Industrial Plasma Spray Coatings Explained

Among industrial manufacturers, a common choice today is industrial plasma spray coatings. This is particularly applicable when, to distribute a feedstock (molten material) onto a substrate (surface) a 15,000°C plasma jet is used. Granted, there are numerous methods of thermal spraying. But, possibly the most versatile among them is plasma coating. A large number of coating materials can be applied thanks to the extremely high temperature used.

Why thermal spray with plasma coatings? On structural materials, it helps to prevent wear and corrosion. Typically, additional resistance to heat, abrasion, cavitation, and erosion are specifically protected against with the right kind of coating. What’s more, it can be used for aesthetic purposes, or cleaning surfaces, as well as to create etchings.

Materials Used

During the plasma spray process, in either wire or powder form, many feedstock materials are usable. Materials possessing a high melting point can be melted with plasma: i.e., zirconium, ceramics, tungsten, etc. Because it would not be hot enough, this could not be achieved with normal combustion.

The result of the materials used could be the following:

The Process

To heat a feedstock material, plasma is used after the gas, necessary for the process, has been heated. The feedstock melts as it’s fed into the path of the plasma. Then, sprayed onto the surface of a substrate, the resulting droplets create the desired plasma coating. The term “lamellae” is used to describe these droplets. These rapidly cool as they flatten onto the substrate to form a thin top layer.

Feedstock material, after cooling, remains attached to the substrate. It can be removed, in some cases, and then retained for use in another structure as a component.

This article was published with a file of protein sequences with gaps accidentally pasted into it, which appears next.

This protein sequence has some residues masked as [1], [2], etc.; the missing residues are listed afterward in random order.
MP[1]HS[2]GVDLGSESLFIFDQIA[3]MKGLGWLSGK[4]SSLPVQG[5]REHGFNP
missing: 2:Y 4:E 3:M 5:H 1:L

Plasma Spray Guns

The guns used in plasma spray are created from high-quality cathodes and anodes, negatively and positively charged. Toward the anode, and around the cathode, plasma gases such as hydrogen or argon flow. Between these points, a DC arc forms via the high-voltage discharge. This creates plasma as the gas is heated to extreme temperatures.

Then, out of the gun’s end nozzle, the plasma is directed down and out. In the plasma coating process, it is at this stage that the gun is ready to use. The plasma spray gun is water cooled to prevent issues with overheating.

Plasma Spraying – Common Applications

Plasma sprayed coatings are typically used in the following applications:

  • For dental and medical implants, hydroxyapatite coatings which are biocompatible.
  • Diesel engine piston rings application of molybdenum alloys.
  • For subsequent diamond and laser etching/engraving, wear resistant chromium oxide ceramic and alumina on printing rolls.
  • On turbine combustion chambers, zirconia based TBCs (thermal barrier coatings).
  • To resist fretting wear, used to seal ring grooves (this application refers to tungsten carbide/cobalt aero engine turbines’ compressors).

Where plasma sprayed coatings are concerned, some examples of industry sectors using it today are as follows:

  • Electronics
  • Household appliances
  • Glass, steel, and iron wear
  • Nuclear industries and chemicals
  • Biomedical
  • Automotive engineering
  • Marine engineering
  • Mechanical engineering
  • Aerospace

Contact us at A&A Coatings today if you would like to find out how plasma coatings are already being used in your industry, and how your specific business can benefit from the use of them.

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